YOU CAN HELP: WIRES Northern Rivers is calling for donations to prevent wildlife becoming trapped in barbed wire.
YOU CAN HELP: WIRES Northern Rivers is calling for donations to prevent wildlife becoming trapped in barbed wire. contributed

Your old electric fencing tape could save wildlife

UNUSED and unwanted electric fence tape sitting in your shed could be saving the life of native birds or animals.

Every year hundreds of native birds, gliders and flying foxes, become caught in barbed wire fences in the Northern Rivers.

During the past year alone WIRES Northern Rivers have attended more than 300 such calls; 50 for birds, gliders, and wallabies and over 250 for flying-foxes.

A WIRES Spokes woman said the survival rate for these wildlife casualties is less than fifty percent.

"Their injuries are often horrific as they become more and more tangled and their skin ripped as they struggle to free themselves," the spokes woman said.

"These animals become highly distressed and dehydrated as they are exposed to the elements, unable to seek shelter from the sun and wind.

"Members of the public and wildlife carers alike find these rescues particularly distressing due to the severity of the injuries to wildlife. Nocturnal animals such as bats, gliders and owls are particularly susceptible because they often become caught in the barbs when flying down towards fruiting trees or dams and creeks."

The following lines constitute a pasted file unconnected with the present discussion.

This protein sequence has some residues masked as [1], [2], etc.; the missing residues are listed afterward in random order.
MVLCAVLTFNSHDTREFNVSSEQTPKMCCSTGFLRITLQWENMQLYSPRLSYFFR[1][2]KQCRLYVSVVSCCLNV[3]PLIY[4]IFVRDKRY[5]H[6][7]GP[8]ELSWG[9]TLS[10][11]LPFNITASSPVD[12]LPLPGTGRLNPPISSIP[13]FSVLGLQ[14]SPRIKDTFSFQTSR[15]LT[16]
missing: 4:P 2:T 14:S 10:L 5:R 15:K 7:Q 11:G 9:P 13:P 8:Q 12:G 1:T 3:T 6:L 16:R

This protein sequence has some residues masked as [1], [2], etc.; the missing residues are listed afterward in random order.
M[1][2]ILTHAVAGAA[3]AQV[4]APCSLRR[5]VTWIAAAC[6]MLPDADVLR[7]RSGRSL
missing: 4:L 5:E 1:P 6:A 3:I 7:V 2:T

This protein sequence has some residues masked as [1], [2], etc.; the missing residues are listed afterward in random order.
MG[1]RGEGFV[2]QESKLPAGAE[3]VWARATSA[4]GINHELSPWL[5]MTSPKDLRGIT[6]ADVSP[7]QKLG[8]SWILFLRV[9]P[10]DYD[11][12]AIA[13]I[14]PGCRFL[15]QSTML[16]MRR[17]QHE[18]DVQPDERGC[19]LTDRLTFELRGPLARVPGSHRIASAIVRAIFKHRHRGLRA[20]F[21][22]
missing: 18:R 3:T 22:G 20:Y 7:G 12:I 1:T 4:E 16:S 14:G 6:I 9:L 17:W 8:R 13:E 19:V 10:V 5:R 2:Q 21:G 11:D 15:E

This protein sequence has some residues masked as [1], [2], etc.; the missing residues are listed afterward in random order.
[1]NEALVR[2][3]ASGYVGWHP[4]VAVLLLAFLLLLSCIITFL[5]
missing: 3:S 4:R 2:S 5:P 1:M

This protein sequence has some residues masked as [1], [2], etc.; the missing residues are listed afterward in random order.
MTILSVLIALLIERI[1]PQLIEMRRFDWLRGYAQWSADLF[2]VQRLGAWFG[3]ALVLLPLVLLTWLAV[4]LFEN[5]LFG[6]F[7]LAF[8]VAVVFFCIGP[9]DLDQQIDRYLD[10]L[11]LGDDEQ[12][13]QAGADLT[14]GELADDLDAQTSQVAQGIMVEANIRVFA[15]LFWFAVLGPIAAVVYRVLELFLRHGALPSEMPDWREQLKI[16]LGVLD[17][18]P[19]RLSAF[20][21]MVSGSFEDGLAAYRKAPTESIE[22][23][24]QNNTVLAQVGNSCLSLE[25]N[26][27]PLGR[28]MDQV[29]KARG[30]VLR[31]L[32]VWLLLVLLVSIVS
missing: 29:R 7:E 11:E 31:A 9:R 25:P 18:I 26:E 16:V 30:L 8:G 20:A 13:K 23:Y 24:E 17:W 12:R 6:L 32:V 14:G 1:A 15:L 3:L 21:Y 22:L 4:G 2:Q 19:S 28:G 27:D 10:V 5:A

She said sadly, there were some strips of barbed wire that repeatedly trap wildlife - particularly those that run past fruiting or flowering trees, where wildlife come to feed.

One way of minimising wildlife casualties is for landowners to place a visible tape along the top strand of the fence to make it more visible, particularly at night.

Various tapes can be used, but electric fence tape (often white or red and white striped) is particularly durable and in some circumstances WIRES volunteers may be able to assist.

Landowners are also encouraged to consider whether their barbed wire fences are necessary. Sometimes the fence no longer contains livestock so could be removed or replaced with plain wire.

"While it is wonderful to plant fruiting and flowering plants, particularly natives, consider avoiding planting such trees next to barbed wire fences," the spokes woman said.

WIRES are seeking donations of disused electric fence tape so that they can assist to flag strands of barbed wire in high risk areas.

This is a great way of recycling and reusing what might otherwise be sent to the tip.

"If you have any unused and unwanted electric fence tape in your shed that you would be willing to donate to WIRES, you could be saving the life of many a bird or animal," she said.

If you can assist please call 6628 18 98.

If you find a bird or animal tangled on a fence it is extremely important you do not cut it to try to free it as this would cause the animal further pain and almost certainly make it unviable for survival.

WIRES volunteers are equipped and trained to remove animals from barbed wire, so call our 24 hr hotline 66281898 and someone will come to the animal's rescue.

If you are keen to make a difference for the wildlife in the area, consider joining WIRES. For more information about how you can join and contribute call 6628 18 98.